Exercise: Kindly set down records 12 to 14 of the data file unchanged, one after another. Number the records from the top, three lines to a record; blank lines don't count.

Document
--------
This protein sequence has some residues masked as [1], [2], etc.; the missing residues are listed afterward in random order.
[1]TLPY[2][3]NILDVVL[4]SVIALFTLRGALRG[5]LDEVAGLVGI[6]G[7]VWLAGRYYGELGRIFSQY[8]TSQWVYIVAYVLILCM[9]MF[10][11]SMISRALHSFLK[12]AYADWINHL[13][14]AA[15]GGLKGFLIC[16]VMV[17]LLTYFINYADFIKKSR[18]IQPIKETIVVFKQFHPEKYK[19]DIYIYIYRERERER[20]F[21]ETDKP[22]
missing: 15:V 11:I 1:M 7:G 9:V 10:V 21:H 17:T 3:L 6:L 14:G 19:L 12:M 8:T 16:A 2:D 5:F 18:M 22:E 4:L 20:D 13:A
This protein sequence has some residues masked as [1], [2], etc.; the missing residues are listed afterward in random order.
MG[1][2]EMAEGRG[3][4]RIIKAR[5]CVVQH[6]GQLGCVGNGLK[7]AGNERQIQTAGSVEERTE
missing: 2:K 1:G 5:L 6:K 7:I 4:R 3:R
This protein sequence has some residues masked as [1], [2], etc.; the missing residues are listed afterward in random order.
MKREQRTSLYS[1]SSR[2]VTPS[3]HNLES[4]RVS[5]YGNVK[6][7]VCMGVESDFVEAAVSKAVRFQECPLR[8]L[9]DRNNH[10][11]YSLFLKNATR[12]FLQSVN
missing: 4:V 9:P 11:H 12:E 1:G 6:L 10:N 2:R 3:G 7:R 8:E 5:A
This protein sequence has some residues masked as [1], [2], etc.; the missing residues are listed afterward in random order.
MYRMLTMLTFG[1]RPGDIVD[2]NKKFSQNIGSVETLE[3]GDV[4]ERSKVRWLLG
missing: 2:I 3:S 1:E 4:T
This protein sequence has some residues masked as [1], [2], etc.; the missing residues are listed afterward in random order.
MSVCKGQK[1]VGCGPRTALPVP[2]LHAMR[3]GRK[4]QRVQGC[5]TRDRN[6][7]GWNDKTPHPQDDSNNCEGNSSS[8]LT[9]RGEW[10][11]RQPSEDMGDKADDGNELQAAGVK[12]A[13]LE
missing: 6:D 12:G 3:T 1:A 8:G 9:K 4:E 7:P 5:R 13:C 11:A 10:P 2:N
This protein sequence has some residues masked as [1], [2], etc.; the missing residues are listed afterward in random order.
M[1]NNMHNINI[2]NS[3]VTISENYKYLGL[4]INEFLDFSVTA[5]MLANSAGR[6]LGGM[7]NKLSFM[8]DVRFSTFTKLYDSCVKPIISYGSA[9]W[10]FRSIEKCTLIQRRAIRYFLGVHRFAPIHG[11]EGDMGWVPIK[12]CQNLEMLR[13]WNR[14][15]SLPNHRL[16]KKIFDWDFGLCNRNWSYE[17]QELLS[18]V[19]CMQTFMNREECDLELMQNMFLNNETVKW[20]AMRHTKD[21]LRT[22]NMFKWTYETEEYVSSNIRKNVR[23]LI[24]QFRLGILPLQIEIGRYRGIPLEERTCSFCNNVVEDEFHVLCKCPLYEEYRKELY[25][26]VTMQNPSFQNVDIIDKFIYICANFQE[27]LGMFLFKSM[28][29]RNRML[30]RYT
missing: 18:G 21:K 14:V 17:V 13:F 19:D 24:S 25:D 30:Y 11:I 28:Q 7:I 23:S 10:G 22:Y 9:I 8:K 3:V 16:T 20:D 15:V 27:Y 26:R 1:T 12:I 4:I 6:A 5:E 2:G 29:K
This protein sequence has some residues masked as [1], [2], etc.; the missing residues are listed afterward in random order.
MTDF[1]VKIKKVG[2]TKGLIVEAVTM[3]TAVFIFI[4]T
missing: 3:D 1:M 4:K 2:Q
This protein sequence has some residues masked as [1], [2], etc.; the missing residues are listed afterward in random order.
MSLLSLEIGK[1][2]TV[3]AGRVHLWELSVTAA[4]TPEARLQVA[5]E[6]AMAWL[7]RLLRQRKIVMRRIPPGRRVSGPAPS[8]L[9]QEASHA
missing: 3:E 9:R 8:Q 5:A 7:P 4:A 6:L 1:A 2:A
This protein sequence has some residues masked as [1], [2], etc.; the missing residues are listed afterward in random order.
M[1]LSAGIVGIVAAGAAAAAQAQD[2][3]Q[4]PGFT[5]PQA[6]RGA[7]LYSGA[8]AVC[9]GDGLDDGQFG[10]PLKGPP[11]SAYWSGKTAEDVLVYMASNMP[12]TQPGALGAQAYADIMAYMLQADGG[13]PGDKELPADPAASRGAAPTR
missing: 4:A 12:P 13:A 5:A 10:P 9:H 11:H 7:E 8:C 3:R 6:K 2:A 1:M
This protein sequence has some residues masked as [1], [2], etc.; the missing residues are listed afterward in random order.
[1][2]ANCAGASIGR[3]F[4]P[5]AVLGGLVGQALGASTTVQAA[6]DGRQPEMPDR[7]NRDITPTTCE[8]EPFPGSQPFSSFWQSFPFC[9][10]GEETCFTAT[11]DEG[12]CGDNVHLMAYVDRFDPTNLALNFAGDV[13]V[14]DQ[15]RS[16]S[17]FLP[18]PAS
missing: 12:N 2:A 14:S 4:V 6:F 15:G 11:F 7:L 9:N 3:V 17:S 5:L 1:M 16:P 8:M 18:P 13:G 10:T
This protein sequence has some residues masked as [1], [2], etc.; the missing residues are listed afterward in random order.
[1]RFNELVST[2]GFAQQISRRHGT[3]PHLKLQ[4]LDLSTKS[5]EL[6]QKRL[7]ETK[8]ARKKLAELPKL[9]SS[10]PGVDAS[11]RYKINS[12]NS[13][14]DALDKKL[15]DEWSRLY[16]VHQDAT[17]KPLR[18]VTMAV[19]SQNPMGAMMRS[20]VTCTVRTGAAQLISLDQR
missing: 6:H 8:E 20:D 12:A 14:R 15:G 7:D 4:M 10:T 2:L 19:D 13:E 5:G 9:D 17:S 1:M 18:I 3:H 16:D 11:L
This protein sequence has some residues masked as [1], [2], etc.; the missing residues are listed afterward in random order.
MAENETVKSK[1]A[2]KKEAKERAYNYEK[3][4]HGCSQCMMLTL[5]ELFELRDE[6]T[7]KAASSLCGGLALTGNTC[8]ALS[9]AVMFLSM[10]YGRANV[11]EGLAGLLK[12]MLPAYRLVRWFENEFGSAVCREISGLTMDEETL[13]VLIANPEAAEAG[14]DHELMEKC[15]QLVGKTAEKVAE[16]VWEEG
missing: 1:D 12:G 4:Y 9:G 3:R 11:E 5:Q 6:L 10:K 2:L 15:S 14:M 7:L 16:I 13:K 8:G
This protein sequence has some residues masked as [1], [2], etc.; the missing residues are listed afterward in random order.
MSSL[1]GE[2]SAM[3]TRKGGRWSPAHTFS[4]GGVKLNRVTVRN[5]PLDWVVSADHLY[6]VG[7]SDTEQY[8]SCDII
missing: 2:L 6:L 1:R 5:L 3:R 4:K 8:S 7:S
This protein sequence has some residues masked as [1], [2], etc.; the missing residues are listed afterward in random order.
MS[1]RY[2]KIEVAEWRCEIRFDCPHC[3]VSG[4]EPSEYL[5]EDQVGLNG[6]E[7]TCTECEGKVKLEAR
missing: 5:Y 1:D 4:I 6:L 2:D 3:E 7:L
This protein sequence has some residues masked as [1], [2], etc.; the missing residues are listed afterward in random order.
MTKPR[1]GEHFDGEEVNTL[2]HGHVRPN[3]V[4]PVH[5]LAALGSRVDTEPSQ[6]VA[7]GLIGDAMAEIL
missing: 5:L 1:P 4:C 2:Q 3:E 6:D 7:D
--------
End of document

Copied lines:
This protein sequence has some residues masked as [1], [2], etc.; the missing residues are listed afterward in random order.
MAENETVKSK[1]A[2]KKEAKERAYNYEK[3][4]HGCSQCMMLTL[5]ELFELRDE[6]T[7]KAASSLCGGLALTGNTC[8]ALS[9]AVMFLSM[10]YGRANV[11]EGLAGLLK[12]MLPAYRLVRWFENEFGSAVCREISGLTMDEETL[13]VLIANPEAAEAG[14]DHELMEKC[15]QLVGKTAEKVAE[16]VWEEG
missing: 1:D 12:G 4:Y 9:G 3:R 11:E 5:Q 6:L 10:K 2:L 15:S 14:M 7:L 16:I 13:K 8:G
This protein sequence has some residues masked as [1], [2], etc.; the missing residues are listed afterward in random order.
MSSL[1]GE[2]SAM[3]TRKGGRWSPAHTFS[4]GGVKLNRVTVRN[5]PLDWVVSADHLY[6]VG[7]SDTEQY[8]SCDII
missing: 2:L 6:L 1:R 5:L 3:R 4:K 8:S 7:S
This protein sequence has some residues masked as [1], [2], etc.; the missing residues are listed afterward in random order.
MS[1]RY[2]KIEVAEWRCEIRFDCPHC[3]VSG[4]EPSEYL[5]EDQVGLNG[6]E[7]TCTECEGKVKLEAR
missing: 5:Y 1:D 4:I 6:L 2:D 3:E 7:L